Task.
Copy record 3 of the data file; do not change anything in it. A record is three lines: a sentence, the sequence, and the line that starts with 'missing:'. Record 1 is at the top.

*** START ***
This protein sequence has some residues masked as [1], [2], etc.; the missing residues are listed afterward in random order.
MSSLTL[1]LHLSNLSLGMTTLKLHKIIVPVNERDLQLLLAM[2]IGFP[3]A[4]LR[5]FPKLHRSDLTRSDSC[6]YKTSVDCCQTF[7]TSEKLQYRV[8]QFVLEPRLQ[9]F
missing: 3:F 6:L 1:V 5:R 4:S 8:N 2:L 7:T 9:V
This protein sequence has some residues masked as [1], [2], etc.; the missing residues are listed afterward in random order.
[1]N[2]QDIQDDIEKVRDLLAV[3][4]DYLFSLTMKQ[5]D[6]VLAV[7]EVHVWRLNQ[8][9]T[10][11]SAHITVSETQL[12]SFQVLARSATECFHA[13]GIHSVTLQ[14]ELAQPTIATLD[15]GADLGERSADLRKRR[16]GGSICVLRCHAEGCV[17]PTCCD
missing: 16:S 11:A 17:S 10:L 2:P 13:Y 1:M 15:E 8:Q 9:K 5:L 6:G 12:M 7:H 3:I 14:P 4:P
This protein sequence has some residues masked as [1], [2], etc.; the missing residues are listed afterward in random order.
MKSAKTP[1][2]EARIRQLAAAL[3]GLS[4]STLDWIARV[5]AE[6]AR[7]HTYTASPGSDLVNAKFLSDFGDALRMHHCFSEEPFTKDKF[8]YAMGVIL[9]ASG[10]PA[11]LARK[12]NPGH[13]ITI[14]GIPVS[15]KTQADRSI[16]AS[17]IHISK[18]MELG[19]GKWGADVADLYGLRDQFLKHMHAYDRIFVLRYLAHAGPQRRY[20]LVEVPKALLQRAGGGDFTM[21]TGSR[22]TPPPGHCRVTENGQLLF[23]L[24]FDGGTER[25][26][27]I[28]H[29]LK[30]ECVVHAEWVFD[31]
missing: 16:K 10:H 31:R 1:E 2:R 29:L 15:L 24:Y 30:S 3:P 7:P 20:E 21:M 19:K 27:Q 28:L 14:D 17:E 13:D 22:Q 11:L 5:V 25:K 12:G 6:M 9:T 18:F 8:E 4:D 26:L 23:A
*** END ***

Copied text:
This protein sequence has some residues masked as [1], [2], etc.; the missing residues are listed afterward in random order.
MKSAKTP[1][2]EARIRQLAAAL[3]GLS[4]STLDWIARV[5]AE[6]AR[7]HTYTASPGSDLVNAKFLSDFGDALRMHHCFSEEPFTKDKF[8]YAMGVIL[9]ASG[10]PA[11]LARK[12]NPGH[13]ITI[14]GIPVS[15]KTQADRSI[16]AS[17]IHISK[18]MELG[19]GKWGADVADLYGLRDQFLKHMHAYDRIFVLRYLAHAGPQRRY[20]LVEVPKALLQRAGGGDFTM[21]TGSR[22]TPPPGHCRVTENGQLLF[23]L[24]FDGGTER[25][26][27]I[28]H[29]LK[30]ECVVHAEWVFD[31]
missing: 16:K 10:H 31:R 1:E 2:R 29:L 15:L 24:Y 30:S 3:P 7:P 20:E 21:M 19:K 27:Q 28:L 14:D 17:E 13:D 22:Q 11:L 5:V 25:K 12:G 6:M 9:T 18:F 8:E 4:D 26:L 23:A